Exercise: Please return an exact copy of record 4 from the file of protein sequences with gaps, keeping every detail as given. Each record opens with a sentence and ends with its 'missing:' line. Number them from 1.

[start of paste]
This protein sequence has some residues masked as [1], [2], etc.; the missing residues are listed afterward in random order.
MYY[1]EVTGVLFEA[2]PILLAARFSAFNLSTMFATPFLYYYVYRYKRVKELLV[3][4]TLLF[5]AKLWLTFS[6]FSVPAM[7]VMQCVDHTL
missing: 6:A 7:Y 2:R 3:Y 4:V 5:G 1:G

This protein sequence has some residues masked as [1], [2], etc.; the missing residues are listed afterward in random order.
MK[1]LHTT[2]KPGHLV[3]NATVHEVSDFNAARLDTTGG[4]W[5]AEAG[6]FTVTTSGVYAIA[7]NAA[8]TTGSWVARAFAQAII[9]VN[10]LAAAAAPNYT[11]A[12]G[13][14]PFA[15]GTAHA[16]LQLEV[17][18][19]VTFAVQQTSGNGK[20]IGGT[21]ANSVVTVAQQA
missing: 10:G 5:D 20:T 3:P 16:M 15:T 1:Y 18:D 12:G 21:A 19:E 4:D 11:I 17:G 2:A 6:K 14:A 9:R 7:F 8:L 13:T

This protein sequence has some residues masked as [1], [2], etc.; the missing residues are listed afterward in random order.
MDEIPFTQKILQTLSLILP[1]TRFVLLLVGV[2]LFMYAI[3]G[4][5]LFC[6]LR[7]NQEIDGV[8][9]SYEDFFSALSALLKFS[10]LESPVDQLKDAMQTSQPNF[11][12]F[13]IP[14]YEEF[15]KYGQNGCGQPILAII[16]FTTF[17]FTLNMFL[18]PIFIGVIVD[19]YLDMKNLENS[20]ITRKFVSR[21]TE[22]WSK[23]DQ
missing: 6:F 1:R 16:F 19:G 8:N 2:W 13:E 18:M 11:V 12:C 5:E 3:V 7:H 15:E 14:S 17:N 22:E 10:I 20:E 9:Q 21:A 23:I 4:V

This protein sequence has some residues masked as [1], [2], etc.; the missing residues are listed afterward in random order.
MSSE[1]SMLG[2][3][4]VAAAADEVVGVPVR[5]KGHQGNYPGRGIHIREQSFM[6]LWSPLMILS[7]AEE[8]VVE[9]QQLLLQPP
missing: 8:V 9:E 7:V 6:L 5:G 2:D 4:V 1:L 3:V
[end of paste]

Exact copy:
This protein sequence has some residues masked as [1], [2], etc.; the missing residues are listed afterward in random order.
MSSE[1]SMLG[2][3][4]VAAAADEVVGVPVR[5]KGHQGNYPGRGIHIREQSFM[6]LWSPLMILS[7]AEE[8]VVE[9]QQLLLQPP
missing: 8:V 9:E 7:V 6:L 5:G 2:D 4:V 1:L 3:V